China opens its new “Birth of Venus Opera House”
Located at Yeli Island in Zhuhai, China, the Zhuhai Opera House (known as the ‘Birth of Venus Opera House’, took eight years to complete at a total cost of $160 million, and will provide much needed tourism to the area.
Spanning heights of 90 metres, architect Chen Keshi was inspired by Sandro Botticelli’s 15th century painting The Birth of Venus, providing a stunning cultural icon into the city, beating over 30 international architectural firms in the construction. Keshi has also become the first Chinese architect to succeed in an international bid to build an opera house.
Built on reclaimed land opposite the seafront, the opera house incorporates two shells, one spanning 90 metres and the other 60 metres. The larger incorporates a performance hall seating over a thousand citizens, an auditorium, stage and lobby area, which will showcase large performances, both theatrical and musical.
The smaller shell encompasses a seated theatre for 500 visitors, but is ideal for corporate businesses and cultural events.
“It is of inestimable value to Zhuhai and It will become a symbol of the city, like the Sydney Opera House, attracting many tourists as well as lovers of opera. It will be there forever”, commented Keshi.
Constructed with approximately tonnes of steel and encompassing LED lighting, the opera shows can be projected live outside the main building. The design was inspired by the Asian moon scallop, at which the design can withstand all weather conditions, such as severe earthquakes and strong winds which would otherwise affect the build’s foundations.
Above the large main hall incorporates a restaurant, bar and area for fashion events, in addition to a sightseeing area.
This story was previously seen in The Global Construction Review
Read the November 2016 issue of Construction Global magazine
Webuild and Lane to build railway in Texas
Webuild, formerly known as Salini Impregilo, has announced a US$16bn agreement to build a high-speed railway between Dallas and Houston in Texas. The project has been described as the “final step” before financial closure for the company, which Webuild said was“foreseen in the coming months”.
Passengers using the 236-mile long railway, which was developed by Texas LLC, will travel in Japanese Tokaido Shinkansen bullet trains at 200mph, making one scheduled stop at Brazos Valley near Texas A&M University. This aims to shorten the total journey time between the two terminals from almost four hours to around 90 minutes, Texas LLC claims. The company hopes commercial operations will begin in 2026.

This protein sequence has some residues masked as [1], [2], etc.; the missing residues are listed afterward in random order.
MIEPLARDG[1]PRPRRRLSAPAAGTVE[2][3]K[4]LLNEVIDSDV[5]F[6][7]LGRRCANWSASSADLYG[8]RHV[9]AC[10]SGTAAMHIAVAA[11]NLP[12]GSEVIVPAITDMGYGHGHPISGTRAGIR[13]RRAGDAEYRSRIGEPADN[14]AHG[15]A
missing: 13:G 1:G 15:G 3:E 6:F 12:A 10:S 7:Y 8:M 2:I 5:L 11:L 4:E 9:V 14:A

According to Webuild, the new line will aim to target an estimated 100,000 “super commuters” who travel between the two cities by car and plane every week. Webuild said it would cut greenhouse gas emissions by up to 101,000 tonnes per year.
This contract is an update on a preliminary design-build agreement signed with Texas Central LLC in 2019, valued at $14bn. The deal confirms the US as Webuild's single biggest market, comprising some 35% of the group’s total order backlog.
Around 17,000 new direct jobs will be created as a result of the project, as well as 20,000 indirect ones. U.S. suppliers from states aim to provide an estimated US$7.3bn of materials to construct the railway in conjunction with services provided by Italian suppliers.
Webuild and Lane will oversee the civil engineering works of the project. This includes the tracks themselves, the viaducts, and depot buildings.
Three facts about bullet trains
- The fastest commercially operated bullet train is not in Japan, but China. It is capable of reaching speeds of up to 268mph… with passengers onboard.
- Bullet trains are one of the safest ways to travel. Over 10bn passengers have been on board a bullet train and no-one has ever been killed on one.
- The “tunnel boom effect” is powerful enough to blow a freight train over. When a bullet train exits a tunnel at over 200mph, the resulting sonic boom effect is so strong, it could blow a normal freight train off its tracks.
Image: Texas Central LLC.